This blog entry was posted by Rob London.

New article on playground equipment hazards and inspection

August 30th, 2010

Playgrounds present a unique set of safety challenges, some of which are obvious while others are not. For instance, soil might be an unsafe ground material, as it can become hard-packed over time. And did you know that girls are more likely to be injured on playground equipment than boys, or that Americans spend more than a billion dollars annually on playground injuries? To find out more, take a look at our new article on playground equipment hazards and inspection.

This blog entry was posted by Rob London.

New article on green roof inspection

August 30th, 2010

Around the world, home and business owners are taking advantage of their roof space to grow plants. It may sound bizarre, but consider just how much space is afforded by roofs to grow edible plants, reduce ambient temperature and bring park settings closer to home. Of course, such installations have their hazards; fires and water intrusion into the building, just to name a few. It’s worth checking into, so feel free to read our new article on green roof inspection.

This blog entry was posted by Rob London.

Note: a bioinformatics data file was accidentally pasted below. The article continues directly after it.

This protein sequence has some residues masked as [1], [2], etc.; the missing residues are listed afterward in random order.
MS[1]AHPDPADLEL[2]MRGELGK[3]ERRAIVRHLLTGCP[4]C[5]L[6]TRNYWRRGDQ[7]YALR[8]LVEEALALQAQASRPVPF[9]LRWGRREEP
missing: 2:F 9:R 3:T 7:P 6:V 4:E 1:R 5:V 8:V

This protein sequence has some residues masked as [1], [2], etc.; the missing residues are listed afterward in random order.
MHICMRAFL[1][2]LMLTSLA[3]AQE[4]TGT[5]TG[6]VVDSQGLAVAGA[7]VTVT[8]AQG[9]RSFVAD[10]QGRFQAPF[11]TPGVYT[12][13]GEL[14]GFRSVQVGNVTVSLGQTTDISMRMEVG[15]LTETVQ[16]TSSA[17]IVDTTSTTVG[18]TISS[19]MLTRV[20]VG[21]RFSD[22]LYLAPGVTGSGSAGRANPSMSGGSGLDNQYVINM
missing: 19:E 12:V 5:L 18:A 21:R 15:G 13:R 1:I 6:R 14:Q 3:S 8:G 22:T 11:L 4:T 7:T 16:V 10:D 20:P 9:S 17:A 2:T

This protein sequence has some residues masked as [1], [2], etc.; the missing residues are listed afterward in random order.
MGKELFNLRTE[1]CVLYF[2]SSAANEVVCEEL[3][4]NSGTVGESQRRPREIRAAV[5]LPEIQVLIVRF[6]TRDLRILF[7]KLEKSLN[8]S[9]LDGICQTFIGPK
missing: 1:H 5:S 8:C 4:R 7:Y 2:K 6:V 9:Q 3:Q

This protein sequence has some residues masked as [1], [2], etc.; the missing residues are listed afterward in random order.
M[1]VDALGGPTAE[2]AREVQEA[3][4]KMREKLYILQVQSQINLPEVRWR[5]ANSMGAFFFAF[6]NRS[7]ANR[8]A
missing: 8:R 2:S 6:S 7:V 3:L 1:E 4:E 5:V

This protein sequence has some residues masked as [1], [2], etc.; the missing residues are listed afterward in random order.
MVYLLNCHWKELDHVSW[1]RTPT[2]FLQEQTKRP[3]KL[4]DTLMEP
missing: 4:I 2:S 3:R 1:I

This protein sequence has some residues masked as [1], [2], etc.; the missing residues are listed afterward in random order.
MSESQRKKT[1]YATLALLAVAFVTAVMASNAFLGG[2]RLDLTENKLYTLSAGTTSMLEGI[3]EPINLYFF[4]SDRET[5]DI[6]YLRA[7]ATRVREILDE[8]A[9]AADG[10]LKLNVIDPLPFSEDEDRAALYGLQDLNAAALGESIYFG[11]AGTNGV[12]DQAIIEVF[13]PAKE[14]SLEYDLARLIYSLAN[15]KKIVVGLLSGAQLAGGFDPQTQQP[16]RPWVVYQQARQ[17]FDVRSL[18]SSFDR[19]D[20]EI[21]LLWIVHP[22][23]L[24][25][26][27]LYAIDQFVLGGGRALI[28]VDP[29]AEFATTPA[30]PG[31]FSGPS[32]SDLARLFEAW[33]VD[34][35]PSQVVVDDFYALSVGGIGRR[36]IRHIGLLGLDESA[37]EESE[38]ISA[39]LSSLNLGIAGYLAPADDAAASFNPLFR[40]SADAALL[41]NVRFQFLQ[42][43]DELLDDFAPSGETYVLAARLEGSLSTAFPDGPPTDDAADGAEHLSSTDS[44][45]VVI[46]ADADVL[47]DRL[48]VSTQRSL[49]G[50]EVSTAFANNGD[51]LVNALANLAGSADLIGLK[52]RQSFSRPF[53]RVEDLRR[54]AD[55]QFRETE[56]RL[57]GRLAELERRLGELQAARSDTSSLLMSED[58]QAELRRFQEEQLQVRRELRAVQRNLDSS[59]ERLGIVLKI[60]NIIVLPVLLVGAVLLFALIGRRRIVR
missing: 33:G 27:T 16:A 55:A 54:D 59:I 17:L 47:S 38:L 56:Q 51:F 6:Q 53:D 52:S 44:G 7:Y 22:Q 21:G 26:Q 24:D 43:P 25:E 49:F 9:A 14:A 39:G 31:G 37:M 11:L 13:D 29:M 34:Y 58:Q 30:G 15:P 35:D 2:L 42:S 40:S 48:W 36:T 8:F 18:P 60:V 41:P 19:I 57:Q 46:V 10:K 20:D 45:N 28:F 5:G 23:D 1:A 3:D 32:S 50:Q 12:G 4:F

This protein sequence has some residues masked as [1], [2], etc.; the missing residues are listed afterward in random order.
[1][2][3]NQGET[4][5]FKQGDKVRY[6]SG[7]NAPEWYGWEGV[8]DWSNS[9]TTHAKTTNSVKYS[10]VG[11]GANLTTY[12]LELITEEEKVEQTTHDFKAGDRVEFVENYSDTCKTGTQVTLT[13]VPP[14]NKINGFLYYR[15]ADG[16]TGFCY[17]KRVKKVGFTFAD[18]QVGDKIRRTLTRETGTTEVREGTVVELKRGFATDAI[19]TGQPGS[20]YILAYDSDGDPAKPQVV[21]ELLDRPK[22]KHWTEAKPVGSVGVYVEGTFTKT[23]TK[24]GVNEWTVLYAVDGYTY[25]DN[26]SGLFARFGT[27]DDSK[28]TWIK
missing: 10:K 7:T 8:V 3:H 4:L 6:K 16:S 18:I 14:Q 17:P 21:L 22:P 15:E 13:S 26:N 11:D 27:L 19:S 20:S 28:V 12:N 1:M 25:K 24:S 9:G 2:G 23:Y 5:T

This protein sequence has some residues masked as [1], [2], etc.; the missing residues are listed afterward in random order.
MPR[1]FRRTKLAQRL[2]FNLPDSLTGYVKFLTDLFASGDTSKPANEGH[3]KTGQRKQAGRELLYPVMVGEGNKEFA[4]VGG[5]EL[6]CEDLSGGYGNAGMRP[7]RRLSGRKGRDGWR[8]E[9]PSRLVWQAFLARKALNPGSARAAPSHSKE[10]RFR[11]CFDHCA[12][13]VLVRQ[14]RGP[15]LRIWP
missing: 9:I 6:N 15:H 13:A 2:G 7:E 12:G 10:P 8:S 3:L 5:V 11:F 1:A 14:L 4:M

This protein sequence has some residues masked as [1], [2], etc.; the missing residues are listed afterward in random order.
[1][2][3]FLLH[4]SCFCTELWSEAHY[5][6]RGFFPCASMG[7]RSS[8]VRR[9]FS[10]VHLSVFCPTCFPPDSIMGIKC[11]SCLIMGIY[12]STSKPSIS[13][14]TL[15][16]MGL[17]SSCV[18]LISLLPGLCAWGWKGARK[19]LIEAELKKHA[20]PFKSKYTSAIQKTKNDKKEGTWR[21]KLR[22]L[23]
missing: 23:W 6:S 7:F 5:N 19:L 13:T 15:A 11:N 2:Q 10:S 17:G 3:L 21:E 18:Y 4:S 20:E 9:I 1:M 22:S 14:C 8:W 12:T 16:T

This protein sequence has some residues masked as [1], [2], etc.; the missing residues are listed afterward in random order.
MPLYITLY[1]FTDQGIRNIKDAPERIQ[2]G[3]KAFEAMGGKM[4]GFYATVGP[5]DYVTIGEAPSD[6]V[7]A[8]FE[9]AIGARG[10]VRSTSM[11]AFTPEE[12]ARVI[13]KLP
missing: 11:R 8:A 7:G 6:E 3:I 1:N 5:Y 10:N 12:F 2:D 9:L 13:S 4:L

New article on passive solar building design

August 26th, 2010

Much has been written about solar panels and other active solar techniques, but comparatively little is said about passive methods. Trombe walls and sunspaces are a few examples of passive solar building design, which requires no pumps, fans or moving parts and is relatively inexpensive and maintenance free. They are designed based on five principles, which are explained in more detail in our new article on passive solar building design.

This blog entry was posted by Rob London.

New article on trombe walls

August 25th, 2010

Trombe walls are used to passively store the heat from the sun so it can be used to warm a building after the sun has set. They’re inexpensive, remarkably simple, and they allow for a reduction of energy bills. To find out more, check out our new article on Trombe walls.

This blog entry was posted by Rob London.

New article on composting toilet inspection

August 25th, 2010

Composting toilets are environmentally friendly toilets that convert human waste into a nutrient-dense fertilizer called humus. To learn more about the different system options, advantages, risks and inspection, check out our new article in composting toilet inspection.

This blog entry was posted by Rob London.

New article on short sales

August 24th, 2010